I told my wife that I planned to remodel the kitchen because we were replacing our appliances. The first thing she said was, “Not another project!” She has learned over the years that I will always be working on something.
Once I started the project, I learned quickly that you should never paint a wood surface that you will eventually want to strip the paint off. Think twice before painting Continue reading →
A while back, as I was waiting in the reception lobby of a major American corporation, I had the chance to admire the curved reception desk and other oak furniture in the room. However, when I examined the reception desk more closely, I could see facets in the oak veneer instead of a nice, smooth curve. I immediately realized that the cabinet builders had sawn closely spaced saw kerfs in the back of the panel so they could bend it to shape. I thought there must be a better way.
The following is a description of “the better way” — the methods of building expert Jon Staudacher, to create curved walls and curved face cabinets. Jon’s boat and airplane building background, coupled with the unique properties of WEST SYSTEM® epoxy, have combined to create very elegant solutions to difficult construction problems. Continue reading →
In midwinter, we purchased a portable barbecue and would, by summer, need some kind of table to support it. The table was to be located in an old English garden setting. We wanted a compact, all-weather structure that could be permanently affixed just off the edge of a patio, blend into the surroundings, complement a nearby picnic table, conceal a 20 lb LP gas container, and outlast a long succession of barbecue grills.
Our table design was completed by early spring. Retired Gougeon technical advisor, Brian Knight, agreed to build it as an example of high-quality, all-weather construction using treated lumber and WEST SYSTEM® epoxy. Continue reading →
Cover Photo: The finished 24′ front columns built by Pleasant Bay Boat & Spar Company.
Pleasant Bay Boat and Spar Company is a boat building and spar fabrication shop located in Orleans on beautiful Cape Cod. We have been building, restoring and repairing boats on the Cape since 1999.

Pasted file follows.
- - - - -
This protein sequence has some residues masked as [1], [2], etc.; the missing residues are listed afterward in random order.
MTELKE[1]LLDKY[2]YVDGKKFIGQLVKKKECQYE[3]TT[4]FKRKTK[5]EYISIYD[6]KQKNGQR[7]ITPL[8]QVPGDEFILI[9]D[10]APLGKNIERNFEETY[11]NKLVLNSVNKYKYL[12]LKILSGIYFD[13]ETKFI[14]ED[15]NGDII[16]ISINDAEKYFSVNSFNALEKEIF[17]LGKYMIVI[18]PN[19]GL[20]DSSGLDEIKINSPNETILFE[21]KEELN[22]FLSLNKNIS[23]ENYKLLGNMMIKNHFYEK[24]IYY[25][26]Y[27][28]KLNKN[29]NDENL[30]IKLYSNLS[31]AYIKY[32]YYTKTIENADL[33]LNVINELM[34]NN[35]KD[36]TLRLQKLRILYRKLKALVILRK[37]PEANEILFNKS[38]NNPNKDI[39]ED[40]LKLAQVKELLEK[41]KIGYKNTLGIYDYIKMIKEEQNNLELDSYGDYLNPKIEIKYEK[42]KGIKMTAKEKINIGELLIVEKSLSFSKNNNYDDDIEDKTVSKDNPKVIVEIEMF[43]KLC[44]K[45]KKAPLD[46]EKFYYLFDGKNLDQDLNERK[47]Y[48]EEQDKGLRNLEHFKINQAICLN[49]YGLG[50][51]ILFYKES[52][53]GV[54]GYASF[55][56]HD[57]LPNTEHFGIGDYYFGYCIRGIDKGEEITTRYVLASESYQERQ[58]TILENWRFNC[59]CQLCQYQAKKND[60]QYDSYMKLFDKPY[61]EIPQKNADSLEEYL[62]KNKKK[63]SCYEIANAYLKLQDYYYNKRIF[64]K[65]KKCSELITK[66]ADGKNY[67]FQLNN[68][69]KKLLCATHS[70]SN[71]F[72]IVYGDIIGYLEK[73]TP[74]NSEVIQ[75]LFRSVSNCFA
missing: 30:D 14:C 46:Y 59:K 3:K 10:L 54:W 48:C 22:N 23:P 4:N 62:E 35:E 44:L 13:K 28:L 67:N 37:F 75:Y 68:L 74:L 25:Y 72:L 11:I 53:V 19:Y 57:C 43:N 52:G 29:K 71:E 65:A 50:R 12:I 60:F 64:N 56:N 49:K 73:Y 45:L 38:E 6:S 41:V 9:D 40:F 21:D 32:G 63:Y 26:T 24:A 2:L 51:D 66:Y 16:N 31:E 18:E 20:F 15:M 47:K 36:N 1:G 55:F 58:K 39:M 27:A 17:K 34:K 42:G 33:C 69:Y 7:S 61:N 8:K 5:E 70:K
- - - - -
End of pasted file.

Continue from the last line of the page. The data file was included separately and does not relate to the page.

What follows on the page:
Shortly after I set up shop, I began making spars and created a niche for the business. With a lot of help and advice along the way, I developed an efficient system to make hollow “bird’s mouth” poles that were turned into masts, booms and gaffs for sailboats, and flagpoles. The machinery didn’t know the difference. Working with boat builders and designers pushed us to go further. The crew expanded to include Doug Ingram, our full time spar maker. The masts got longer and more complicated. Flagpoles were shipped as far away as Bermuda or installed on the facade of the Federal Reserve Bank in New York. Our reputation grew exponentially with the level of experience. Continue reading →
I don’t know about you, but I have problems finding wastebaskets that fit the spaces I have in mind. The baskets are either way too small or a bit too large for the opening. It happened at a previous house we lived in and it happened again in our current home. My solution was to make my own baskets with 4 to 6mm (3 16″ to 1 4″ thick) plywood sealed with and glued together with WEST SYSTEM® Epoxy. Continue reading →
There are often interesting articles in Epoxyworks magazine illustrating the different uses of the WEST SYSTEM epoxy. I admire the time and effort that goes into some of these handmade boats that are like art projects. But in my particular situation, I was most concerned about strength rather than the aesthetics. I was dealing with wood rot at the bases of the support posts for a large patio deck. There are two levels on this deck, with the patio furniture on the top level and a built-in hot tub in the lower level. The deck is constructed of 6×6 support posts, 2×12 flooring supports and 2×4s for the finished floor. All of this is redwood. Continue reading →
Those working on projects that use epoxy for restoration and rot repair often ask, “How long will this last? Will the rot return?” At Gougeon Brothers, Inc., we have lots of in-house test approaches that can analyze tension, compression, shear, and fatigue. We can also predict the consequences of ultra-violet, arid, tropical, and cold conditions. Still, there’s nothing like real-world performance over time. Continue reading →
At the end of moving day, after many large items had passed through the doorway, our house’s steel door was left with a nasty crease about a foot long. The door had a foam core. The needed repair was just a fairing application with no structural component. Continue reading →
My wife gave me the basic guidelines for a planter box she wanted me to build. First, keep it cheap. Second, she wanted an “L” shape. Third, she provided some rough dimensions. The design was up to me. Logic seems to abandon me when I design something, and this project was no exception. A nice, straightforward box with square corners should have been the default. But after some doodling on paper, I decided to build a planter with flared sides and rounded corners. Continue reading →